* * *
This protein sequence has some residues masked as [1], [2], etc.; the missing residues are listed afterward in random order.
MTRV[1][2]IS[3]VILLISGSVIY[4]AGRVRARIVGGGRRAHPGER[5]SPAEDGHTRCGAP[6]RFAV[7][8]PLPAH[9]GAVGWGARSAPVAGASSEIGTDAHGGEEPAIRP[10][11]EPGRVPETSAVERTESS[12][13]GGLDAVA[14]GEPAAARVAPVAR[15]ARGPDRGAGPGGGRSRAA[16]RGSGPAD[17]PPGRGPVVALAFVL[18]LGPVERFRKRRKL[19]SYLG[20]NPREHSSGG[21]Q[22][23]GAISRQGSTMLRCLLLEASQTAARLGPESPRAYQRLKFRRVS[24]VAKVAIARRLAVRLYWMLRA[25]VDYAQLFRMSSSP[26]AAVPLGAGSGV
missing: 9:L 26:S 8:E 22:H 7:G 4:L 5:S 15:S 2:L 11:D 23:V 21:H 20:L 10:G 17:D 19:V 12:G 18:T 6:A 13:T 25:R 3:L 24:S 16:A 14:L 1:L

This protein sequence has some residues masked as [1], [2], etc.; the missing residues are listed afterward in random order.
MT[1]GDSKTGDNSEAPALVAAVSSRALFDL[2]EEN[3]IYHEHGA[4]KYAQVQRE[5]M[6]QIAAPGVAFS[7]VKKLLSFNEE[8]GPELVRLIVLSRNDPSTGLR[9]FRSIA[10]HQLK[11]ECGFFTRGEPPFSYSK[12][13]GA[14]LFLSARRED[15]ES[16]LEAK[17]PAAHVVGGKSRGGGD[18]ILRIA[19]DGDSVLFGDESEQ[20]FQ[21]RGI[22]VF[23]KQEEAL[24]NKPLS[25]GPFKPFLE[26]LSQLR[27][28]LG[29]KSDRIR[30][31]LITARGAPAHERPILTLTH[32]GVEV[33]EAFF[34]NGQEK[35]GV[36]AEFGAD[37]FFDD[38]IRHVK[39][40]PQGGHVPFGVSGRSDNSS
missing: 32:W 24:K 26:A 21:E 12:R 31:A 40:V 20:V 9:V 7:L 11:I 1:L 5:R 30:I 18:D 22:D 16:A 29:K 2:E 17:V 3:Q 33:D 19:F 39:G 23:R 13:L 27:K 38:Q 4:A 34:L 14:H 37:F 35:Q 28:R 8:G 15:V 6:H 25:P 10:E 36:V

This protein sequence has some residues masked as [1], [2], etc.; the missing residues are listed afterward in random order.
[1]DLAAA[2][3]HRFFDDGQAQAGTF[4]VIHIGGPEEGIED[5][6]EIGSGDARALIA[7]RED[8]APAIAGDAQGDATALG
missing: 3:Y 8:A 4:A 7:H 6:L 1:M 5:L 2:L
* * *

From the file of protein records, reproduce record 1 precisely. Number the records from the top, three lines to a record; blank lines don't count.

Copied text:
This protein sequence has some residues masked as [1], [2], etc.; the missing residues are listed afterward in random order.
MTRV[1][2]IS[3]VILLISGSVIY[4]AGRVRARIVGGGRRAHPGER[5]SPAEDGHTRCGAP[6]RFAV[7][8]PLPAH[9]GAVGWGARSAPVAGASSEIGTDAHGGEEPAIRP[10][11]EPGRVPETSAVERTESS[12][13]GGLDAVA[14]GEPAAARVAPVAR[15]ARGPDRGAGPGGGRSRAA[16]RGSGPAD[17]PPGRGPVVALAFVL[18]LGPVERFRKRRKL[19]SYLG[20]NPREHSSGG[21]Q[22][23]GAISRQGSTMLRCLLLEASQTAARLGPESPRAYQRLKFRRVS[24]VAKVAIARRLAVRLYWMLRA[25]VDYAQLFRMSSSP[26]AAVPLGAGSGV
missing: 9:L 26:S 8:E 22:H 7:G 4:L 5:S 15:S 2:L 11:D 23:V 21:H 20:L 10:G 17:D 19:V 12:G 18:T 6:A 13:T 25:R 3:L 24:S 16:A 14:L 1:L